Dell In­sp­iron 27 7000 AIO PC


PC & Tech Authority - - CONTENTS - NICK ROSS

All-in-One com­put­ers aren’t for ev­ery­one: their lack of upgrad­abil­ity and gen­eral lack of gam­ing prow­ess makes them feel lim­it­ing to many. But Dell’s lat­est 27-inch In­sp­iron hopes to change your mind with its speedy pro­ces­sor and Nvidia graph­ics. As such, should you buy one?

We think ev­ery­one wants to like All-in­Ones more than they do: the idea of hav­ing a top-end com­puter built into a sin­gle screen of­fers ob­vi­ous space and con­ve­nience ben­e­fits. In the open­ing Win­dows set-up, where many peo­ple start by re­peat­edly telling Cor­tana to bug­ger off, some­thing hap­pened: Cor­tana un­der­stood what we were say­ing.

It can op­er­ate with Win­dows Hello’s face-recog­ni­tion lo­gin too but you’ll need to raise the we­b­cam (with neigh­bour­ing in­frared sen­sor) that nor­mally re­tracts into the top of the screen. Leav­ing this raised some­what spoils its looks, but that’s the cost of hav­ing the “In­fin­i­tyEdge” screen’s thin bezel. An­other re­lated, po­ten­tially-use­ful fea­ture is Dell’s Mo­bile Con­nect app which can pair with your phone. This can send and re­ceive mes­sages, dis­play no­ti­fi­ca­tions and even mir­ror your phone’s screen. We ex­pect this will ben­e­fit as many peo­ple as it hor­ri­fies (es­pe­cially in a shared house­hold) but it’s good in the­ory. Dell says it works with both An­droid and Ap­ple de­vices but it re­fused to mir­ror our Huawei P20 Pro’s screen. None­the­less, the con­tact­less in­ter­ac­tion and pow­er­ful no­ti­fi­ca­tion fea­tures point to­wards this In­sp­iron’s po­ten­tial for act­ing as a pow­er­ful home hub to a far-greater de­gree than Google Home or Alexa.

As for the PC it­self, it sports unas­sum­ing-yet-classy looks thanks to its sil­ver-grey liv­ery. It will nei­ther up­set a chic, min­i­mal­ist liv­ing space nor en­hance a drab one. A po­ten­tial gripe may be that the stand only tilts (there’s no swivel or ro­tate). If you’re a tall per­son this means rais­ing the screen by plac­ing it on books (or sim­i­lar) to avoid OH&S style neck is­sues. This shouldn’t be a con­sid­er­a­tion when mak­ing a sig­nif­i­cant new pur­chase.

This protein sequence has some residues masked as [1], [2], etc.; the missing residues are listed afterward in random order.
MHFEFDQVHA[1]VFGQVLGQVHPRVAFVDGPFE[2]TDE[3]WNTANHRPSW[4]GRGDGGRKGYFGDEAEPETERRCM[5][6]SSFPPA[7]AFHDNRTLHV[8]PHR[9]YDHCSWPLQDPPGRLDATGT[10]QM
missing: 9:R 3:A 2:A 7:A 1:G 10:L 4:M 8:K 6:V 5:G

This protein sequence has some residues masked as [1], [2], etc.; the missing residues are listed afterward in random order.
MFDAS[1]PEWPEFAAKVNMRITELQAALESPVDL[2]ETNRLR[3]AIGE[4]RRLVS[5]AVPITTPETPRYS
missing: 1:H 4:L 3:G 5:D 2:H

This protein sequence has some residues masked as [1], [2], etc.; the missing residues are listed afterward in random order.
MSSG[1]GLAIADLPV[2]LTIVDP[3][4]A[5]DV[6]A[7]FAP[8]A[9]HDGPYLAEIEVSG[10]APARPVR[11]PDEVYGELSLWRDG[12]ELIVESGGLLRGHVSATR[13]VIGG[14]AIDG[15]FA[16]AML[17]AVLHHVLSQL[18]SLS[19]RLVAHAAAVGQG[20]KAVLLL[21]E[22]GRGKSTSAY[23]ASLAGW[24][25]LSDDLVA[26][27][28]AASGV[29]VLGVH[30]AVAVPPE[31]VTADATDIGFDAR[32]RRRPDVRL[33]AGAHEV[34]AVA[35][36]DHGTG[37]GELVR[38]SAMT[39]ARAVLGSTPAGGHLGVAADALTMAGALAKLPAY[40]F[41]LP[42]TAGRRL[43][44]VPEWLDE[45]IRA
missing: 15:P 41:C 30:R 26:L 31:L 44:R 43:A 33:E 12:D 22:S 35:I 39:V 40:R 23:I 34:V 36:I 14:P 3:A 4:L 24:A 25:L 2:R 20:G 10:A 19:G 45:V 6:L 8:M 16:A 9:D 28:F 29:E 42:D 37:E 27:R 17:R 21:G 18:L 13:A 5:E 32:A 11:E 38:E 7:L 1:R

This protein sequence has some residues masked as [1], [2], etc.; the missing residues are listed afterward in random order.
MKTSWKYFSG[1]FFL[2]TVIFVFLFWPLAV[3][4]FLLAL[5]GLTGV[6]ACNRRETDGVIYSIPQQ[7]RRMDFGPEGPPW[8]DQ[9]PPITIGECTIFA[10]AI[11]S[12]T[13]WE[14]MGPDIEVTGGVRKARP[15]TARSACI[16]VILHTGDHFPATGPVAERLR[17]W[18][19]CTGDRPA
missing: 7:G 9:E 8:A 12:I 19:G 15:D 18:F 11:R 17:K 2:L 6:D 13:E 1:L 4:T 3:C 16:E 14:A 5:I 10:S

The 27-inch touch­screen gets bright and is uni­formly lit. View­ing angles are good but colours aren’t par­tic­u­larly vi­brant. Mo­tion blur isn’t an is­sue al­though gamers will note that it’s not as silky smooth as a 144Hz gam­ing mon­i­tor. Also, the Full HD res­o­lu­tion nat­u­rally gets a bit pix­e­lated when stretched over such a wide area, so don’t ex­pect su­per-crisp text (or con­sis­tently-sharp graph­ics). The touch­screen ele­ments work well and are re­spon­sive and the matte screen does a good job of evad­ing fin­ger­prints.

The “Waves MaxxAu­dio Pros­peak­ers” get im­pres­sively loud and pack a rea­son­able punch thanks to de­cent bass and treble re­sponse. The in­cluded key­board and mouse feel cheap and plas­ticy but are gen­er­ally very us­able. You can up­grade to bet­ter Dell vari­ants when buy­ing.

In terms of per­for­mance, the 2.4GHz hexa-core In­tel eighth-gen Core-i7 pro­ces­sor, 16GB RAM and 256GB M.2 drive means it flies along for 2D pro­cess­ing jobs and it scored a rea­son­able 4,256 in PCMark 10. Hard­ened gamers may find the Nvidia 1050 graph­ics lim­it­ing though. A score of 2,682 in Firestrike Ex­treme re­flects just 12fps av­er­age for top-end, cur­rent-gen­er­a­tion games. How­ever, it will still play the likes of Over­watch and Fort­night with few is­sues.

Con­nec­tiv­ity op­tions are gen­er­ally good. There’s no Thun­der­Bolt but there is a full com­ple­ment of USB 3.1 ports. There’s also HDMI out and in. Just note that most are rear-mounted and could be tricky to reach al­though USB Type-A, Type-C, an SD card slot and a 3.5mm head­phone jack do ap­pear at the side.

So who should buy it? If you want an unas­sum­ing com­puter, with a large screen, that doesn’t take up too much space, then it’s an at­trac­tive op­tion. It’s no gam­ing beast and it doesn’t quite ful­fill its po­ten­tial as a per­fect home hub, but as a gen­eral com­puter, it’s rea­son­able value.


2.4GHz In­tel Core i7-8700TH CPU • 16GB DDR4-2666 SDRAM • Nvidia GTX 1050 GPU • 256GB M.2 SSD • 1TB HDD • 27in 1,920 x 1,080 dis­play • HD we­b­cam • USB 3.1 Type-C • USB 3.1 Type-A • 2 x USB 2 • HDMI 1.4 • HDMI in • SD card reader • Gi­ga­bit Eth­er­net • 3.5mm au­dio jack • 1yr on­site war­ranty $2,799 •

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